When it finally snowed in my little corner of the world – a suburb northwest of Chicago – it was a Friday, the end of the third week of January. Storm predictions drove homeowners to the local box stores to stock up on salt and shovels and generators, just in case. (True to form, I stocked up on butter, flour and chocolate chips.) Village salt trucks were out in force, making several passes in my tiny cul-de-sac alone. They must have liked getting dizzy.

The white stuff arrived, and the morning news shouted reports of the first measurable snowfall in 335 days: an inch. One inch of the lightest powder imaginable, a Rocky Mountain skier’s dream. One inch of fluff with precious little moisture, arriving just 30 days short of a year between meteorologically measurable snow. To be precise, the official measurement at O’Hare Airport was 1.1 inches, which is why we can legitimately say we had “more than an inch.” It took about 10 minutes to shovel the drive, which I did only because I didn’t want to deal with ice later. I should have used a broom.

If you count the couple of dustings we’d received previously – and when I say “dustings,” I mean a hint of white on the lawn but not enough to measure – I’d say this area has had a whopping inch-and-a-half. Maybe. The National Oceanic and Atmospheric Administration tells we usually see a good 10 inches in January alone. Lake effect storms have delivered several inches of snow only a few miles away, and surrounding areas appear to have received coverage more in line with what we expect for the northern half of the country. Still, we’re a little concerned.

This dry winter follows last year’s dry winter. Oh, there was a bit of moisture: Just a couple of days after our one inch of snow, we had 64 degrees and thunderstorms. It was a Biblical amount of rain, but the ground was frozen so the soil couldn’t hold it. One of the local, ridiculously high-paid TV meteorologists – one who spends far too much time waxing rhapsodic about isobars than telling us whether it’ll rain – has told us that more snow’s on the way. But he added that there’s very little chance we’ll catch up to a “normal” winter which, according to NOAA, gives us about 38 inches of snow.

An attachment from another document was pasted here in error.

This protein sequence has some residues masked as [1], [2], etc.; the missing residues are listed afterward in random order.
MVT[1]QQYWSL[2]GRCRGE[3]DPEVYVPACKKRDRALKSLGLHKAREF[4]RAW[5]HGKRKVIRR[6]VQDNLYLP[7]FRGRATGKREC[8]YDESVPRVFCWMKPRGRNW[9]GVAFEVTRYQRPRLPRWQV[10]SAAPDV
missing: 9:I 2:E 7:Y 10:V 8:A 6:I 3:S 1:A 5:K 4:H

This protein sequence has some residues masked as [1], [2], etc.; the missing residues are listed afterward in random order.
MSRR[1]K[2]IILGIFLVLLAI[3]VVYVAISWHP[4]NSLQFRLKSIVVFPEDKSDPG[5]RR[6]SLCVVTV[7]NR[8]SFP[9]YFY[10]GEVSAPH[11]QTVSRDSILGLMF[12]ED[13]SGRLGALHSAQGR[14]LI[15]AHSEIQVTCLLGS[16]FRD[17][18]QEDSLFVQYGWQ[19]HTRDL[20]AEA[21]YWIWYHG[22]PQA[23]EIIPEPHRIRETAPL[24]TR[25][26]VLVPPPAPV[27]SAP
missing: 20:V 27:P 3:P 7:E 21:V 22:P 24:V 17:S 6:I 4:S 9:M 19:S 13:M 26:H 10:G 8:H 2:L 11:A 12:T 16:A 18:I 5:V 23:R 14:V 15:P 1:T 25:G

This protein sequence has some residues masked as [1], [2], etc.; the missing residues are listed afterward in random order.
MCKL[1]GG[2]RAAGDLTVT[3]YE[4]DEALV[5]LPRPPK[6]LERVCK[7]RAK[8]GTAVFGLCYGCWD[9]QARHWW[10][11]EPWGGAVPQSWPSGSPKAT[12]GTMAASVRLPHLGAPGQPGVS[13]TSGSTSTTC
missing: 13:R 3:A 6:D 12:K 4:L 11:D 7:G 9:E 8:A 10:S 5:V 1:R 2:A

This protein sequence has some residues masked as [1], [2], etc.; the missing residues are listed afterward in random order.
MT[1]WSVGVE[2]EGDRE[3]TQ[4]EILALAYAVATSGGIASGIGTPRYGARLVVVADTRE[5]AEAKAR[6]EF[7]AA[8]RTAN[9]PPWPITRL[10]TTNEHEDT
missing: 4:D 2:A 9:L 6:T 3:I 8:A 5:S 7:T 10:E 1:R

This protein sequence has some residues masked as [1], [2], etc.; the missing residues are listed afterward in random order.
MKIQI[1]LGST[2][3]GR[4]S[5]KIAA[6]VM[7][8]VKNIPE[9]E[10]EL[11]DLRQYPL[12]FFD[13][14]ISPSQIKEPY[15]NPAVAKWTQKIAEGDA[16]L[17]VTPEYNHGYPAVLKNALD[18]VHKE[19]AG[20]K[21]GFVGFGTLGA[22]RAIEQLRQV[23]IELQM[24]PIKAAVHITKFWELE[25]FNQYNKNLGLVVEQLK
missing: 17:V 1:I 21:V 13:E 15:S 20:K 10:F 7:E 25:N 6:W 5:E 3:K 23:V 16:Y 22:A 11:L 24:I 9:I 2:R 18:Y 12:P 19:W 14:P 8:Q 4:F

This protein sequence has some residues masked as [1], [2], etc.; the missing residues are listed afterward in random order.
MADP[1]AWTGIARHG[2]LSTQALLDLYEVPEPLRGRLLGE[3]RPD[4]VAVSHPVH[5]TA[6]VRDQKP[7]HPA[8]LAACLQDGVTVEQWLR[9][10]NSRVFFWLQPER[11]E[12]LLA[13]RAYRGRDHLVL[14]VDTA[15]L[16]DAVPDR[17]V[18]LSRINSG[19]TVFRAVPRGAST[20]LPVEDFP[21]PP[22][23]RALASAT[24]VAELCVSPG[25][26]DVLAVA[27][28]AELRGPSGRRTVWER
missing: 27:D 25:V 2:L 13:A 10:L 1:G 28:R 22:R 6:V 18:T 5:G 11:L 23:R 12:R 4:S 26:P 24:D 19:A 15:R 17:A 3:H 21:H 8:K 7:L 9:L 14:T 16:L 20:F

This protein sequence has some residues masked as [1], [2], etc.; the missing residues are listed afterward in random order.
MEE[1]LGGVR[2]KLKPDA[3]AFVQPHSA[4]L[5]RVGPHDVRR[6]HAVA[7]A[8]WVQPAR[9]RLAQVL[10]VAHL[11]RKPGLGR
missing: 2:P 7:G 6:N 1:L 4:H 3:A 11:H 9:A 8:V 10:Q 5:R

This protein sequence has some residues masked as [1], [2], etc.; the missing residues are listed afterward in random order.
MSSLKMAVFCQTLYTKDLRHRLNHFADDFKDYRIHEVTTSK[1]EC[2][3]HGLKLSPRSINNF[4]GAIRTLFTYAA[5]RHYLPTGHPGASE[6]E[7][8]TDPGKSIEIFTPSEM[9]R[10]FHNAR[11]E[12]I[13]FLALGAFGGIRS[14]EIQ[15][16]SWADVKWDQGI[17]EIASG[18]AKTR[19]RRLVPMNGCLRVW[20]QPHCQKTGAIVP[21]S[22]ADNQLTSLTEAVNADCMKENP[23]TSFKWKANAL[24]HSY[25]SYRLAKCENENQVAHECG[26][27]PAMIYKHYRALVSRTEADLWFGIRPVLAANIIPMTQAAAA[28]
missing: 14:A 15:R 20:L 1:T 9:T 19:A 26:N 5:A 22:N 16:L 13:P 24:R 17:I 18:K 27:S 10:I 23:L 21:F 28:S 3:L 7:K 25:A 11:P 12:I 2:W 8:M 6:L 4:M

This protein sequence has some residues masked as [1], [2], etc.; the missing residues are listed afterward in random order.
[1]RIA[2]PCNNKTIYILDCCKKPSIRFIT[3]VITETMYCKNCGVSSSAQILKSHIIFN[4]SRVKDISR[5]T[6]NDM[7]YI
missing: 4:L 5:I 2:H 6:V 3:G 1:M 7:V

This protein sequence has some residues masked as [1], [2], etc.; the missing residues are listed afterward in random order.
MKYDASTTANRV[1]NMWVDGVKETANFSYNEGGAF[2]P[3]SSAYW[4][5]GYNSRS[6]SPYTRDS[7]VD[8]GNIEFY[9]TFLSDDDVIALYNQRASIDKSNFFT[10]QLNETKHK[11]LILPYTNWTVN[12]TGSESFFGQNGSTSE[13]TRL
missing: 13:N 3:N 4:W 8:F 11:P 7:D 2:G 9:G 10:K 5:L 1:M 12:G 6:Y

Unless you live in Lake Placid, not many people complain about a lack of snow cover. Come spring and summer, however, we’ll wish we had a bit more moisture. So will our plants.

In the midst of a cold and not-so-snowy winter, it’s not too early to think about how our landscapes will handle the heat and drought of summer. People and plants struggled through last summer’s dry conditions, and we’re told that the next several months will bring persistent, if not increasing, drought across much of the country. Yes, it’s hard to predict beyond that, but we do know that municipalities are cracking down on water use. And they mean business.

Are you ready to grow and spec plants that require little supplemental water? Are you ready to design gardens that can withstand the elements and look great doing it?

If this multiyear dry spell is any indication of what’s to come, we’ll need to plan now and be ready to work some drought-tolerant magic. If it’s not – and wouldn’t that be nice? – we’ll still have landscapes that are beautiful and tough. It’s not a bad combination.